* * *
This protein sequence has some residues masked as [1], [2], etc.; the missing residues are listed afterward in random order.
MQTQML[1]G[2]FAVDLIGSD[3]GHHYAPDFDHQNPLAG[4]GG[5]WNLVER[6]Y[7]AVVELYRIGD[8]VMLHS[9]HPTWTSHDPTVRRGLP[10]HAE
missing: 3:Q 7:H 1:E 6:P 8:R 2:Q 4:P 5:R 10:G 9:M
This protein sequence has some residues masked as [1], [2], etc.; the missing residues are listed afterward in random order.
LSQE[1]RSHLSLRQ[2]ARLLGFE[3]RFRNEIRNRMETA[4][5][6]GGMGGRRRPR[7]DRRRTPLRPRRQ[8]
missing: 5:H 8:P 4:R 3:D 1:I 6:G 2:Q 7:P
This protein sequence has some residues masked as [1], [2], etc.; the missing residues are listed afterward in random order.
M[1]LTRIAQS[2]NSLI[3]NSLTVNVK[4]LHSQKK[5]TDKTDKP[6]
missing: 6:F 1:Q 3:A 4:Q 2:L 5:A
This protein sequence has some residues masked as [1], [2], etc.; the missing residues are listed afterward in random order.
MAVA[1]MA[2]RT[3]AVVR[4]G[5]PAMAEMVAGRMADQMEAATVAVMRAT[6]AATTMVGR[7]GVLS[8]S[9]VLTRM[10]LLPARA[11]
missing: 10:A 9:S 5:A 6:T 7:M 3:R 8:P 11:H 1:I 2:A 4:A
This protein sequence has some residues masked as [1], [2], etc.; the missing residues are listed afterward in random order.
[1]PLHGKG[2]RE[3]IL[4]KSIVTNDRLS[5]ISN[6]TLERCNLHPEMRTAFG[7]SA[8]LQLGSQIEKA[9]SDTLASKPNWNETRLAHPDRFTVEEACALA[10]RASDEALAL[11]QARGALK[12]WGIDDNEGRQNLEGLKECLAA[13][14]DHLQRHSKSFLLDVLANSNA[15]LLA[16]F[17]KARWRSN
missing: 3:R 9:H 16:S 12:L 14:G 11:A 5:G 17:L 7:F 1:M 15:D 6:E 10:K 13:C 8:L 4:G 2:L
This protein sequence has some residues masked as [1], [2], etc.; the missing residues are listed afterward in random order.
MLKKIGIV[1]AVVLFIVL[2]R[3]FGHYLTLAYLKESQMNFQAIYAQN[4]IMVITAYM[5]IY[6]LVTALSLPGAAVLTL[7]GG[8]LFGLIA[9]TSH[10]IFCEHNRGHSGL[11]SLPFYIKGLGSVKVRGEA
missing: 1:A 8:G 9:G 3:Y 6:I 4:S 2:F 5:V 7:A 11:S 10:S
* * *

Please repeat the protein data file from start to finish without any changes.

This protein sequence has some residues masked as [1], [2], etc.; the missing residues are listed afterward in random order.
MQTQML[1]G[2]FAVDLIGSD[3]GHHYAPDFDHQNPLAG[4]GG[5]WNLVER[6]Y[7]AVVELYRIGD[8]VMLHS[9]HPTWTSHDPTVRRGLP[10]HAE
missing: 3:Q 7:H 1:E 6:P 8:R 2:Q 4:P 5:R 10:G 9:M
This protein sequence has some residues masked as [1], [2], etc.; the missing residues are listed afterward in random order.
LSQE[1]RSHLSLRQ[2]ARLLGFE[3]RFRNEIRNRMETA[4][5][6]GGMGGRRRPR[7]DRRRTPLRPRRQ[8]
missing: 5:H 8:P 4:R 3:D 1:I 6:G 2:Q 7:P
This protein sequence has some residues masked as [1], [2], etc.; the missing residues are listed afterward in random order.
M[1]LTRIAQS[2]NSLI[3]NSLTVNVK[4]LHSQKK[5]TDKTDKP[6]
missing: 6:F 1:Q 3:A 4:Q 2:L 5:A
This protein sequence has some residues masked as [1], [2], etc.; the missing residues are listed afterward in random order.
MAVA[1]MA[2]RT[3]AVVR[4]G[5]PAMAEMVAGRMADQMEAATVAVMRAT[6]AATTMVGR[7]GVLS[8]S[9]VLTRM[10]LLPARA[11]
missing: 10:A 9:S 5:A 6:T 7:M 3:R 8:P 11:H 1:I 2:A 4:A
This protein sequence has some residues masked as [1], [2], etc.; the missing residues are listed afterward in random order.
[1]PLHGKG[2]RE[3]IL[4]KSIVTNDRLS[5]ISN[6]TLERCNLHPEMRTAFG[7]SA[8]LQLGSQIEKA[9]SDTLASKPNWNETRLAHPDRFTVEEACALA[10]RASDEALAL[11]QARGALK[12]WGIDDNEGRQNLEGLKECLAA[13][14]DHLQRHSKSFLLDVLANSNA[15]LLA[16]F[17]KARWRSN
missing: 3:R 9:H 16:S 12:L 14:G 11:A 5:G 17:L 7:F 1:M 15:D 6:E 10:K 13:C 8:L 4:G 2:L
This protein sequence has some residues masked as [1], [2], etc.; the missing residues are listed afterward in random order.
MLKKIGIV[1]AVVLFIVL[2]R[3]FGHYLTLAYLKESQMNFQAIYAQN[4]IMVITAYM[5]IY[6]LVTALSLPGAAVLTL[7]GG[8]LFGLIA[9]TSH[10]IFCEHNRGHSGL[11]SLPFYIKGLGSVKVRGEA
missing: 1:A 8:G 9:G 3:Y 6:I 4:S 2:F 5:V 7:A 11:S 10:S